2

# Why in the world would Einstein suggest... 2

layman

2
Mon 11 May, 2015 11:13 am
@Olivier5,
Quote:
The paradox can only be solved if one considers that at least one twin has a non-inertial movement, and thus their respective situation is not equivalent.

In what way does that "solve" it? Magic? What's the connection? If we had noticed that, just before take-off, the travelling twin put on a pair of gloves, while the earth twin didn't, would that also "solve" the paradox? After all, we would then know that "their respective situations [are] not equivalent," right?
layman

2
Mon 11 May, 2015 11:45 am
@layman,
Quote:
In what way does that "solve" it?

I've already quoted (verbatim) how Richard Feynman said it "solved" the paradox. I will now paraphrase his explanation:

He started off by saying that there was only a paradox for those people who believed that all motion is relative.

You've never directly answered this question, which I have asked many times, either: Do you, Ollie, now concede (contrary to many numerous prior pronounments you've made in this thread) that not "all motion is relative?" Yes, or no?

If yes, then perhaps you will understand Feynman's explanation.

He continued by noting that SR predicts that the moving clock will run slow. He then added that we knew the "space" twin was the one moving because we knew had had been accelerated. Pretty simple, eh?

According to Feynman then, of course the two situations are not symmetrical. Accelerated motion is absolute. One is moving. One isn't, at least relative to the other.

Is that also your reasoning?

0 Replies

Olivier5

0
Mon 11 May, 2015 12:14 pm
@layman,
Quote:
In the twin paradox, the twin making all the correct and accurate predictions about who is really older, and by exactly how much, is the one on the earth.

ANY of the twin can make the right computation. All they need to do is use an inertial (e.g. in this case sun-centered) frame of reference to plot their trajectories and compute their respective speed.

Just because one lives in a non-inertial object (eg in a rocket, or on earth) doesn't mean one cannot make computations using an inertial frame, for instance centered on the sun. A frame of reference is a mental thing, a product of our mind. You still don't get that.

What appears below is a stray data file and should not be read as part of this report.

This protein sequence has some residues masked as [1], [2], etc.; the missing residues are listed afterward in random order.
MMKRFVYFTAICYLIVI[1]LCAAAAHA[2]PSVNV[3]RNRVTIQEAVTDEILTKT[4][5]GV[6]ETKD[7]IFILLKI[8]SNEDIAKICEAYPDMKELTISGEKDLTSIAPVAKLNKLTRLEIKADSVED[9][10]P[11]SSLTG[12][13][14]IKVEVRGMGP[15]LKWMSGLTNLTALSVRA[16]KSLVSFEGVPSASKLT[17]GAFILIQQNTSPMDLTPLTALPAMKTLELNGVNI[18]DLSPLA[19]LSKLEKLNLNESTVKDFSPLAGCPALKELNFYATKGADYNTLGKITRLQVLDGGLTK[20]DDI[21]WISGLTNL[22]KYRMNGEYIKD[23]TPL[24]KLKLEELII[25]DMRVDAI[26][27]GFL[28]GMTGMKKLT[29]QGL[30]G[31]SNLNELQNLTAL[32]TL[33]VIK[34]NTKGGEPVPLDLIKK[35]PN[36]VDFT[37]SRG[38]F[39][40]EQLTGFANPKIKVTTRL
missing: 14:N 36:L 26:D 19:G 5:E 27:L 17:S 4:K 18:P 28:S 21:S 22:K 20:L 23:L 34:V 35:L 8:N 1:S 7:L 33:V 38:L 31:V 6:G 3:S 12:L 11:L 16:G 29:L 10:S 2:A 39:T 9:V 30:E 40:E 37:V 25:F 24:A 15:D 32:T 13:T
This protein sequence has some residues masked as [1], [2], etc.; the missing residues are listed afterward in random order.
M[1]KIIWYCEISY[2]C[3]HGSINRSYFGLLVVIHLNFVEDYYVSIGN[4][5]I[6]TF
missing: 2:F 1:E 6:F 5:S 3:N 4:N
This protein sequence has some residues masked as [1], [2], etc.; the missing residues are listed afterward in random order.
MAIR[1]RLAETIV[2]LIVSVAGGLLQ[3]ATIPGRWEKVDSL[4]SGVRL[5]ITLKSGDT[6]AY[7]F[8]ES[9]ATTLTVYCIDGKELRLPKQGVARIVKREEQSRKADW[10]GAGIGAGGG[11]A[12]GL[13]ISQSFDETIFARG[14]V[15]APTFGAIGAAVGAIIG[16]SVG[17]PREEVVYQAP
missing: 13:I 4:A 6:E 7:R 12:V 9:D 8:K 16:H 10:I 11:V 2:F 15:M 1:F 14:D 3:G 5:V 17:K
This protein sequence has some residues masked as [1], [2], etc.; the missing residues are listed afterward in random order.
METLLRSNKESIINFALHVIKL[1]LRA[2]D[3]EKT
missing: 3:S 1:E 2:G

Olivier5

0
Mon 11 May, 2015 12:19 pm
@layman,
You still don't get it... Oh well.
0 Replies

layman

2
Mon 11 May, 2015 12:27 pm
@Olivier5,
Quote:
Just because one lives in a non-inertial object (eg in a rocket, or on earth) doesn't mean one cannot make computations using an inertial frame, for instance centered on the sun. A frame of reference is a mental thing, a product of our mind. You still don't get that.

Of course I get that. Are you ever going to answer a post, or will you, as always, just keep changing the subject with each post you make, each time saying little more than that you know things that I don't?

Are you suggesting, though, that, according to the official SR version, at least one of the twins is actually using the sun's frame of reference, rather than his own, to calculate the "true" time difference?

Quote:
All they need to do is use an inertial (e.g. in this case sun-centered) frame of reference

Let me also ask you this: How is it that you know the sun is "inertial?" I already explicitly noted some of the circular motions that the astronomers say it is making. And god only knows how many times I've told you that the sun is itself revolving around the center of mass of the solar system (the barycenter). Why is it "inertial" according to your definition?
Olivier5

0
Mon 11 May, 2015 12:45 pm
@layman,
You don't really want to understand this, Lay. You want to not understand it, and that's what you are doing quite successfully. Keep up the bad work.

layman

2
Mon 11 May, 2015 01:06 pm
@Olivier5,
Quote:
You don't really want to understand this, Lay. You want to not understand it, and that's what you are doing quite successfully. Keep up the bad work

Ollie, your posts in this thread have been a complete joke and it's quite evident to anyone who is even casually familiar with this subject.

You claim to fully understand SR, and claim to be a zealous devotee of it, but you are constantly making factual claims which, if true, would necessarily disavow SR.

You consistently change your story and contradict your own pontific assertions (which you refuse to defend, when questioned, because you can't). Despite ducking all questions, you will later come back, re-asserting the same errors, while proclaiming "I ALREADY EXPLAINED THAT, YOU'VE ALREADY BEEN TOLD!!" You never "explain" anything. On those rare occasions where you purport to, your "explanations" are inconsistent and incoherent.

When any of your numerous misunderstandings are corrected by recognized authorities, you just say the authorities are wrong (if you respond at all). You make things up as you go, saying the opposite of what you said yesterday (or even in your last post) and merely pretend that whatever you are saying now is indubitably correct.